Target criminals: The real problem are those who choose to break the law
The words that the Goldsboro police officer uttered as he was struggling to subdue a fleeing suspect weren't what most of us probably would have liked to have heard come out of a law enforcement officer's mouth.
No one should threaten anyone with shooting anyone in the head. And no one should have to worry that a statement like that would be carried out.
But then again, we weren't there -- and neither were the members of the NAACP who have decided to make this case their next cause.
We weren't the ones facing the crowd of onlookers in a less-than-wonderful neighborhood. We weren't the ones struggling to control a suspect who had already run once, had given a fake name and was facing two warrants.
We did not have to fend off a 17-year-old's grab for a gun -- or struggle to protect the safety of a fellow, less experienced officer and the crowd surrounding us.
We did not have to make a quick judgment as to how to proceed -- a decision that could have ended another way, with a dead police officer.
That is the life of a cop. And while there are rules that must be followed and standards to be adhered to, there is no way to truly understand what a moment's miscalculation could mean to an officer and his partner.
You hear the stories all the time -- officers killed in the line of duty, sometimes by a suspect who was able to manage to turn a chase into an attack.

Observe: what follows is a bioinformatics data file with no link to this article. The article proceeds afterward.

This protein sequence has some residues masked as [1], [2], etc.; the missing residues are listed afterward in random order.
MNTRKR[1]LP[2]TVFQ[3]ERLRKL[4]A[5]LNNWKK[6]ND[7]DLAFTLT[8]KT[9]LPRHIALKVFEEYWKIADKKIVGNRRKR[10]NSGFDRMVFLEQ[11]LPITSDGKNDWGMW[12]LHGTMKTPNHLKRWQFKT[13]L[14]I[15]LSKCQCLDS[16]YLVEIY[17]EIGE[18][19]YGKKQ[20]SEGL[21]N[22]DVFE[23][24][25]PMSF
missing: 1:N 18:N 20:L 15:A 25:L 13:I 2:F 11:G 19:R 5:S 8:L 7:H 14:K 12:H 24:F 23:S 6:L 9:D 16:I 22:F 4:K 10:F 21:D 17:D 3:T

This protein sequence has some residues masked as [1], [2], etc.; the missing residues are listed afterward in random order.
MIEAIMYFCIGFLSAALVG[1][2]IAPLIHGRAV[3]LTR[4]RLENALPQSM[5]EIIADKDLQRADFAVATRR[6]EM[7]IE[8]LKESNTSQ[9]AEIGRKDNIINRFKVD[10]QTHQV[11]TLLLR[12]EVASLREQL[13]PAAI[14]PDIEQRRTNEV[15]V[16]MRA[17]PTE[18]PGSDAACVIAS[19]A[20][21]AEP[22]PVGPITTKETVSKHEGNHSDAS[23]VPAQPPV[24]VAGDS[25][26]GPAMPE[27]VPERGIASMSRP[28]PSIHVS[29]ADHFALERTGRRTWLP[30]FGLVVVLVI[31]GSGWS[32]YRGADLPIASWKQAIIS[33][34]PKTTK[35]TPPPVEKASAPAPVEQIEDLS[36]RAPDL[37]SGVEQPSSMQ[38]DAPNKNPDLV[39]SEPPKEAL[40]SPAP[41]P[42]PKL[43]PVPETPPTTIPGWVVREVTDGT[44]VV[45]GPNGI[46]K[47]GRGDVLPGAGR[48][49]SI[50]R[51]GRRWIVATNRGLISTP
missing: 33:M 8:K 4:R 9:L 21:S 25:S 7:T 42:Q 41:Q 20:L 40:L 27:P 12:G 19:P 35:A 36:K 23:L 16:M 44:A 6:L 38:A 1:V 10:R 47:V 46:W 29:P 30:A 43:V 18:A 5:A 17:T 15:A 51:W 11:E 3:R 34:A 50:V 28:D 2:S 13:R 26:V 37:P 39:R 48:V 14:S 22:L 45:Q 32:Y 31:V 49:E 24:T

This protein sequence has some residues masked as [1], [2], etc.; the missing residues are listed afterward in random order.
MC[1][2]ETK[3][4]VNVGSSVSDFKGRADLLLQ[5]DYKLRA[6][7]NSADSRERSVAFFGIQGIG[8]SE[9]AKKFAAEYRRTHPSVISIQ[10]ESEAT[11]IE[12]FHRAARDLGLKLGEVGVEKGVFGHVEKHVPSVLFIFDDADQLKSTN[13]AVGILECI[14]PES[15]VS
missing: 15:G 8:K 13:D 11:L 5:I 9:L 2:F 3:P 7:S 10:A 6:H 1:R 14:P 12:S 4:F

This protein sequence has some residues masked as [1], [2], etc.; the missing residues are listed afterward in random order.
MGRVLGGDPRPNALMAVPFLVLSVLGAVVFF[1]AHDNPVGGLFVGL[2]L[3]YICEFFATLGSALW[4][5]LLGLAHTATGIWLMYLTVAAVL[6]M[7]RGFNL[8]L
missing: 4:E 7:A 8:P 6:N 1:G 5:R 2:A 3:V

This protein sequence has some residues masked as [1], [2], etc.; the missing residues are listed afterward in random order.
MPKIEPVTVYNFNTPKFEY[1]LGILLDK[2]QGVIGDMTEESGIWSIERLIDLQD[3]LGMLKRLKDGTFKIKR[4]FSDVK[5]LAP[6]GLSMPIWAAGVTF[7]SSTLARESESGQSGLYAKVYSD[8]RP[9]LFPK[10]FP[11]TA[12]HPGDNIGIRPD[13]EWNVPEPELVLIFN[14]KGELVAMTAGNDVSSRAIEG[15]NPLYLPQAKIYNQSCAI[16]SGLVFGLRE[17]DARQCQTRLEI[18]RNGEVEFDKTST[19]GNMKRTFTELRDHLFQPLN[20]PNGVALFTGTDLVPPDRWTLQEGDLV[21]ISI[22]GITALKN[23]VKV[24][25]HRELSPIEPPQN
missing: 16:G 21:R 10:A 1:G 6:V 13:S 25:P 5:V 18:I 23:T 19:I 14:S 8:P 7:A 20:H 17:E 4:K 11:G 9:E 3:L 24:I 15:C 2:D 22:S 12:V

And when we hear the stories, we are sad and call for the toughest punishment for the criminal who took the life of a hero.
Yet, when these same officers are out in the streets struggling to maintain order, we keep them under the magnifying glass -- and allow others to vilify them as rascist bullies out for a lark with no basis for their actions.
We have a right to expect much out of our law enforcement officers. We do hold them to a higher standard -- and we should punish those who do not meet the obligations of the oath to protect and serve.
But the hoopla raised over this incident is disproportionate and likely not related at all to the color of the suspect's skin. The words, although unfortunate, likely would have been said to a white suspect, too -- if the officer faced the same stress and potential danger.
If the local branch of the NAACP really wants to make a difference, perhaps the cause it ought to be championing is throwing the book at the criminals, drug dealers and others who put black and white children in danger every day.
United against that enemy, this community could save hundreds of lives every year -- some from murder and drug overdose, and others from prison sentences that take away their lives at 17.
That is a cause worth fighting for.
Published in Editorials on August 8, 2009 11:03 PM